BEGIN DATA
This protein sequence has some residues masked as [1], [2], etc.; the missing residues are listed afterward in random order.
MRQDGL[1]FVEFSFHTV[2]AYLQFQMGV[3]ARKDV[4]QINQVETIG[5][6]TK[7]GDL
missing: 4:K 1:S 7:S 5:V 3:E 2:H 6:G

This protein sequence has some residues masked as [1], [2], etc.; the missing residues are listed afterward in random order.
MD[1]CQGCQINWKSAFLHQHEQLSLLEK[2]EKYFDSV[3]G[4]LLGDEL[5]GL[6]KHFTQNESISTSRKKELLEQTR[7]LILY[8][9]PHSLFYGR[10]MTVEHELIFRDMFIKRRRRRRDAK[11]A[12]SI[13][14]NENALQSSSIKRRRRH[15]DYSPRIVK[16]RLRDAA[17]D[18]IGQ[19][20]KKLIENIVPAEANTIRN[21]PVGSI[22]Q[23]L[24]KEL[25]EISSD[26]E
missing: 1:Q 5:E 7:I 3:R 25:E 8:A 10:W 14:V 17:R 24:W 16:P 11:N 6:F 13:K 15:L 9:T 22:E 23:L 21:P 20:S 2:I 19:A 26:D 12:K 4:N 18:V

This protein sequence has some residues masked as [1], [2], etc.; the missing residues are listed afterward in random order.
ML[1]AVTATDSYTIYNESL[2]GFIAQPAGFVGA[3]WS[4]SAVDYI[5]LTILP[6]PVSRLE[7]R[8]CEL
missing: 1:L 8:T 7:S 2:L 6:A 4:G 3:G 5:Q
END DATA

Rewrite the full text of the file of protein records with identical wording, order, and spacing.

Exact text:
This protein sequence has some residues masked as [1], [2], etc.; the missing residues are listed afterward in random order.
MRQDGL[1]FVEFSFHTV[2]AYLQFQMGV[3]ARKDV[4]QINQVETIG[5][6]TK[7]GDL
missing: 4:K 1:S 7:S 5:V 3:E 2:H 6:G

This protein sequence has some residues masked as [1], [2], etc.; the missing residues are listed afterward in random order.
MD[1]CQGCQINWKSAFLHQHEQLSLLEK[2]EKYFDSV[3]G[4]LLGDEL[5]GL[6]KHFTQNESISTSRKKELLEQTR[7]LILY[8][9]PHSLFYGR[10]MTVEHELIFRDMFIKRRRRRRDAK[11]A[12]SI[13][14]NENALQSSSIKRRRRH[15]DYSPRIVK[16]RLRDAA[17]D[18]IGQ[19][20]KKLIENIVPAEANTIRN[21]PVGSI[22]Q[23]L[24]KEL[25]EISSD[26]E
missing: 1:Q 5:E 7:I 3:R 25:E 8:A 10:W 14:V 17:R 24:W 16:P 11:N 6:F 13:K 15:L 9:T 22:E 23:L 21:P 20:S 2:I 19:A 26:D 12:K 4:N 18:V

This protein sequence has some residues masked as [1], [2], etc.; the missing residues are listed afterward in random order.
ML[1]AVTATDSYTIYNESL[2]GFIAQPAGFVGA[3]WS[4]SAVDYI[5]LTILP[6]PVSRLE[7]R[8]CEL
missing: 1:L 8:T 7:S 2:L 6:A 4:G 3:G 5:Q